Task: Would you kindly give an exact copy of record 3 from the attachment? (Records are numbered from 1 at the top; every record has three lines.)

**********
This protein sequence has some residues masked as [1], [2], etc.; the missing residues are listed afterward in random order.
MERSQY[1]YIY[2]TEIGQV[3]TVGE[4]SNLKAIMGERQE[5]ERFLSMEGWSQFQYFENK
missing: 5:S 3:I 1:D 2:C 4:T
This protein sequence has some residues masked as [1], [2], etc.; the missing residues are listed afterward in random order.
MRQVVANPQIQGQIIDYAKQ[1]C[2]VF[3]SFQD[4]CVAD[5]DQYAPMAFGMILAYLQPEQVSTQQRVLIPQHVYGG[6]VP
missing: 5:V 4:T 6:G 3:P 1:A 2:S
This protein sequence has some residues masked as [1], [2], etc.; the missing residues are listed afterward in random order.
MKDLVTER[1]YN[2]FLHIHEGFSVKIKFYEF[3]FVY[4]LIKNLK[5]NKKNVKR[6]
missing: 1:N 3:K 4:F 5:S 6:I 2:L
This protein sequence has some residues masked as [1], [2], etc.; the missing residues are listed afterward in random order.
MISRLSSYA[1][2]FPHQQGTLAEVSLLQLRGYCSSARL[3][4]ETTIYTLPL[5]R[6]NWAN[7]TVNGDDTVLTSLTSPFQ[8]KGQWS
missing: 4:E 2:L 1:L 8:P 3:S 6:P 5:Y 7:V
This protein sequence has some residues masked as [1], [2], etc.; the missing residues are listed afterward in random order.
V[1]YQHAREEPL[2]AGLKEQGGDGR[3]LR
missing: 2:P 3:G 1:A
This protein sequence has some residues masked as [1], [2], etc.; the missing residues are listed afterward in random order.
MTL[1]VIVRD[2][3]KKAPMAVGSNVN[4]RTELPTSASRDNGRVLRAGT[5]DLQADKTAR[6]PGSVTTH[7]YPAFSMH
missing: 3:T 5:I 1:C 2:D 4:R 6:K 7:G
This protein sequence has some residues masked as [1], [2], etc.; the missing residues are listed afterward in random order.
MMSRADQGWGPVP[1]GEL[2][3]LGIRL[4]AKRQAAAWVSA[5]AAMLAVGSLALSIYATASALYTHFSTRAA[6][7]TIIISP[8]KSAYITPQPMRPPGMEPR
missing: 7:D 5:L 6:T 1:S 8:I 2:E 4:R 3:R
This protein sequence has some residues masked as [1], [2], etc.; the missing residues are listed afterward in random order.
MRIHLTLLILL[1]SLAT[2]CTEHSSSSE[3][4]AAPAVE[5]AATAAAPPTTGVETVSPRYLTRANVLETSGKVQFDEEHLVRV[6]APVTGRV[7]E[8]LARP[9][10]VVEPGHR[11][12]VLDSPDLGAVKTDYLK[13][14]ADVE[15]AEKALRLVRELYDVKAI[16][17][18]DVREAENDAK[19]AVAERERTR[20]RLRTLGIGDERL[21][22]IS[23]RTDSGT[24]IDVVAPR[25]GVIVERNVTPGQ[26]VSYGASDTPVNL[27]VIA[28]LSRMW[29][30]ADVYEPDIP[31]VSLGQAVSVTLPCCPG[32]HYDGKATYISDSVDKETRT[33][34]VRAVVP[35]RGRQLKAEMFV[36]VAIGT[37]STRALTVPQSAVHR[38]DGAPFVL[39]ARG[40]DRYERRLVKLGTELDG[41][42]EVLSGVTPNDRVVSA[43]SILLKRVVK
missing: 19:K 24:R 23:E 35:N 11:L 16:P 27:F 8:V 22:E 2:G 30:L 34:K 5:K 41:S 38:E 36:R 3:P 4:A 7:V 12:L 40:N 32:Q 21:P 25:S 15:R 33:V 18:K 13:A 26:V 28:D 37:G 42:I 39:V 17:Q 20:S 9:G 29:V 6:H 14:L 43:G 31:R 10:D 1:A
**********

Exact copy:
This protein sequence has some residues masked as [1], [2], etc.; the missing residues are listed afterward in random order.
MKDLVTER[1]YN[2]FLHIHEGFSVKIKFYEF[3]FVY[4]LIKNLK[5]NKKNVKR[6]
missing: 1:N 3:K 4:F 5:S 6:I 2:L